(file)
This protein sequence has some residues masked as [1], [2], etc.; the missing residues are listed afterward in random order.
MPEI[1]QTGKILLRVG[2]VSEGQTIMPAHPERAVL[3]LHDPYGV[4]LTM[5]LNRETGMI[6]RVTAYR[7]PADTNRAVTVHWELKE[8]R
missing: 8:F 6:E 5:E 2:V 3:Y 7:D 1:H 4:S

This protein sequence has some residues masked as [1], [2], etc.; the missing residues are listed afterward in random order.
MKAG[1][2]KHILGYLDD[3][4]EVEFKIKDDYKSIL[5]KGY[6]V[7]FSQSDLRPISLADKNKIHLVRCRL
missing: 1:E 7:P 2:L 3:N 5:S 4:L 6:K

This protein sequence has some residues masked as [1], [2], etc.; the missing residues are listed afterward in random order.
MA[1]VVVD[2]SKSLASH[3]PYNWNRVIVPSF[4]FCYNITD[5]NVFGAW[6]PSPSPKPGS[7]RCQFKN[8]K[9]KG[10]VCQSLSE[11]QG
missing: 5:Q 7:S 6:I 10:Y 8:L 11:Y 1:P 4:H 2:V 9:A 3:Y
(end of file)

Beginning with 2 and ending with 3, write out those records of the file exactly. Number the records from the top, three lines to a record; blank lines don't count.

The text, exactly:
This protein sequence has some residues masked as [1], [2], etc.; the missing residues are listed afterward in random order.
MKAG[1][2]KHILGYLDD[3][4]EVEFKIKDDYKSIL[5]KGY[6]V[7]FSQSDLRPISLADKNKIHLVRCRL
missing: 1:E 7:P 2:L 3:N 5:S 4:L 6:K

This protein sequence has some residues masked as [1], [2], etc.; the missing residues are listed afterward in random order.
MA[1]VVVD[2]SKSLASH[3]PYNWNRVIVPSF[4]FCYNITD[5]NVFGAW[6]PSPSPKPGS[7]RCQFKN[8]K[9]KG[10]VCQSLSE[11]QG
missing: 5:Q 7:S 6:I 10:Y 8:L 11:Y 1:P 4:H 2:V 9:A 3:Y